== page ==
Movie Review: True Grit

While both the 1969 and the Coens bothers' remake are relatively faithful to the novel, the Coens more closely captures a sense of rough justice, and that even heroes have feet of clay.
12/21/2010 08:00 am ET Updated May 25, 2011

It should come as no surprise that the Coen brothers, Joel and Ethan, have made a terrific western in True Grit. After all, they won the Oscar for a western, a modern one to be sure, with No Country for Old Men.

Now, with True Grit, they've done the whole boots-and-saddles thing, adapting a novel that previously had been known as the movie that won John Wayne his Oscar. That was 1969, when the words "revisionist western" had barely been coined by a critic somewhere.

The original film, directed by Henry Hathaway, was nobody's idea of revisionism. It was good guys and bad buys, with joking references to central character Reuben "Rooster" Cogburn's tendency to shoot first and ask questions later. But there was no doubt that Wayne's Rooster was a traditional hero, despite his tendency to drink a little too much. Ain't you never heard of comic relief?

The Coens, however, play it straighter. While both films are relatively faithful to Charles Portis' novel, the Coens more closely capture the sense of rough justice, the sense that no good deed goes unpunished in the Old West - and that even heroes have feet of clay.

Hathaway's film was a western of its era, a time when Hollywood still considered the western a viable commercial form, something that hasn't been true for a long time (which is why journalists inevitably make such a big deal about it when someone actually makes one these days). Those westerns had horses and wagons and six-shooters and the like - but they always felt like they were shot on a backlot. They featured long-established towns that had been around for a while, instead of the kind of recently thrown-together settlements that were tents before someone got the money or equipment to make buildings out of wood.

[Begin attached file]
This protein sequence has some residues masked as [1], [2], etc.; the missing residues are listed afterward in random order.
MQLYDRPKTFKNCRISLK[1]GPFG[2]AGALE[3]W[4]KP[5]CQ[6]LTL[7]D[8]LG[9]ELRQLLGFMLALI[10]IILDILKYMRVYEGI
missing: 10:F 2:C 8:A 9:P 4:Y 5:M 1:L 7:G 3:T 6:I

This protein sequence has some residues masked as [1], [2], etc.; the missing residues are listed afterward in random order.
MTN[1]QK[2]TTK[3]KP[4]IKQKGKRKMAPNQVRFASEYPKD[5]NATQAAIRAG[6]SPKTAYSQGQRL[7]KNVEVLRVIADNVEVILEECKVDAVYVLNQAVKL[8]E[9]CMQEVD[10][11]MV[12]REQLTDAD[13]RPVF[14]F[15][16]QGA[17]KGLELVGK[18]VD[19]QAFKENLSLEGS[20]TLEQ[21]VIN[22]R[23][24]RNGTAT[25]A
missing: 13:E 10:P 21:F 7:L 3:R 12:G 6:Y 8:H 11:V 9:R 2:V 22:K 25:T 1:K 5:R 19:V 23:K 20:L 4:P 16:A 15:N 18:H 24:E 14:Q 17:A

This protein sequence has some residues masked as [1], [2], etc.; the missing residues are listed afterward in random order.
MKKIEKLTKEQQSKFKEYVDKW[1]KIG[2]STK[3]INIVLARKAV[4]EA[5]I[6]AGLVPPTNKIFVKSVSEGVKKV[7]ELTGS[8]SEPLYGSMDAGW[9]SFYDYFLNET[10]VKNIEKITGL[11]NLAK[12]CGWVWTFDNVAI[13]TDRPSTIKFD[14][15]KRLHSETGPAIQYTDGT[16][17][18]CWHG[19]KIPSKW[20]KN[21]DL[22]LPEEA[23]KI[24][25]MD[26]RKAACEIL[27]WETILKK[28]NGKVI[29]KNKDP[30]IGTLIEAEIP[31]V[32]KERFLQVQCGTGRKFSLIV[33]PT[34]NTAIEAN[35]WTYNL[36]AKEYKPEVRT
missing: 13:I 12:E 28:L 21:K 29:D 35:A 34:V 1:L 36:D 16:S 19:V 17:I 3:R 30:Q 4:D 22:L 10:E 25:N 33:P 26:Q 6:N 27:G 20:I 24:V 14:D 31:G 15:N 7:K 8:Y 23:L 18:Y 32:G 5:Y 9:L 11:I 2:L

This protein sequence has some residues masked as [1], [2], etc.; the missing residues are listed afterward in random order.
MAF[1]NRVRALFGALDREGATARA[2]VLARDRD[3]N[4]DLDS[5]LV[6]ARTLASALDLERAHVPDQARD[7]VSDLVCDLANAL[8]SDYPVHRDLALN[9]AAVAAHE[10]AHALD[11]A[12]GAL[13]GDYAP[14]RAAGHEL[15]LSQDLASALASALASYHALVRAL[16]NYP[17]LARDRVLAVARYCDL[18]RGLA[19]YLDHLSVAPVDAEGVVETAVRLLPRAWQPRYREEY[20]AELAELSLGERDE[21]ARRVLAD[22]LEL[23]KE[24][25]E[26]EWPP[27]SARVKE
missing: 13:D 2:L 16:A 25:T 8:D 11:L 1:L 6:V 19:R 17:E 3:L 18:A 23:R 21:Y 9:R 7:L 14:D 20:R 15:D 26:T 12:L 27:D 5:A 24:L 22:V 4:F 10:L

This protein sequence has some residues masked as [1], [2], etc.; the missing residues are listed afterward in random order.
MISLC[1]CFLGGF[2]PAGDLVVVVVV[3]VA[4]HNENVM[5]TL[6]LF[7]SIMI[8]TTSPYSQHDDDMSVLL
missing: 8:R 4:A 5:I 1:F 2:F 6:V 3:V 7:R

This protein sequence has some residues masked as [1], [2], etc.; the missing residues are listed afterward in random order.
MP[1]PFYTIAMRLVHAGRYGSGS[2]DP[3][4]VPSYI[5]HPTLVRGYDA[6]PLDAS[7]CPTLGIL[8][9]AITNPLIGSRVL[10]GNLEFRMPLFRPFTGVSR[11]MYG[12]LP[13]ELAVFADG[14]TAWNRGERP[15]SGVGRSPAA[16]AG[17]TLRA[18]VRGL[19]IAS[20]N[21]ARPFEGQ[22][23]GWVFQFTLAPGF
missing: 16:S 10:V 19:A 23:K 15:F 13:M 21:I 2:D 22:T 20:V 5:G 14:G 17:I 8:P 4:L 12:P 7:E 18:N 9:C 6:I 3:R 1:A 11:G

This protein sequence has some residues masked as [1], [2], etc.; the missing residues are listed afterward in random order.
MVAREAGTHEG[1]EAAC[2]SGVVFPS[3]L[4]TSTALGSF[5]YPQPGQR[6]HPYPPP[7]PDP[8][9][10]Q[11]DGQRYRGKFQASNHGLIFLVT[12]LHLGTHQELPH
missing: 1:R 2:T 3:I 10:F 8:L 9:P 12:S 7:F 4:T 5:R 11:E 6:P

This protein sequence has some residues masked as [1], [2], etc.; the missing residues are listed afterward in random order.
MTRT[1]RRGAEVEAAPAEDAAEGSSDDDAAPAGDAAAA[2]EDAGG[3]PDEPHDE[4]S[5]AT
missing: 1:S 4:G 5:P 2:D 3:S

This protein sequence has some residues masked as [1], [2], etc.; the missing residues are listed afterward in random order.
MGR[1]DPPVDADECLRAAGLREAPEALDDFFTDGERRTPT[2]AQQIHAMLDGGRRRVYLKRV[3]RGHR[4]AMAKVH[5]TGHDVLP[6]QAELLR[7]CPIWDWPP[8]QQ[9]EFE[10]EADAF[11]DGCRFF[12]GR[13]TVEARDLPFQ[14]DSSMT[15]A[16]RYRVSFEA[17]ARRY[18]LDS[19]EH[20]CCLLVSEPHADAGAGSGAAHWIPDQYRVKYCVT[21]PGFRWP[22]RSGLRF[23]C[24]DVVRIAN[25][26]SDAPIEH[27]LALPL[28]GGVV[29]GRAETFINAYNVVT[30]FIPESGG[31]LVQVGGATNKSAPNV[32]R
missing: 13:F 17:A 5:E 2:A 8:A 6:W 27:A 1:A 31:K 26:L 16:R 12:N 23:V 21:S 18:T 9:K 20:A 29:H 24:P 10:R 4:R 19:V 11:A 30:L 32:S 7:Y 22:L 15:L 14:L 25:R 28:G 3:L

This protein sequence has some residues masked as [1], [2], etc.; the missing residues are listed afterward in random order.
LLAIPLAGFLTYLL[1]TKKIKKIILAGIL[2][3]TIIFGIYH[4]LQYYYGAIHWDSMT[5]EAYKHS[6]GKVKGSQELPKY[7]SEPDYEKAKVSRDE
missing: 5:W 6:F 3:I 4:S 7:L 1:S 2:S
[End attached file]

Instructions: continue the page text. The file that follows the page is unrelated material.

But the Coens' Fort Smith, Ark., where this story starts, has that sense of newness (which David Milch also captured in his Deadwood series) and impermanence. That's the town young Mattie Ross steps into, after the murder of her father.

Played with a starchy impertinence (that occasionally breaks to reveal the little girl beneath the surface of this 14-year-old) by newcomer Hailee Steinfeld, Mattie arrives in Fort Smith to arrange for the shipment home of her father's body, settle his business affairs and seek justice ("Retribution," as the film's posters proclaim) for his murder.

She settles on U.S. Marshal Reuben Cogburn (Jeff Bridges) as her agent of justice, because he has a reputation for being tough and relentless. Still, it takes some cold, hard cash to convince him to take on the mission into the Choctaw Indian territory (later Oklahoma) to track down Tom Chaney (Josh Brolin), the man who killed her father.

She finds she has competition for Chaney's capture: a Texas Ranger named LaBoeuf (Matt Damon) which he pronounces la-Beef. He's seeking Chaney under a different name for a murder in Texas. Eventually, LaBoeuf and Cogburn decide to partner up and go after Chaney alone - until the tenacious Mattie inserts herself into the hunting party.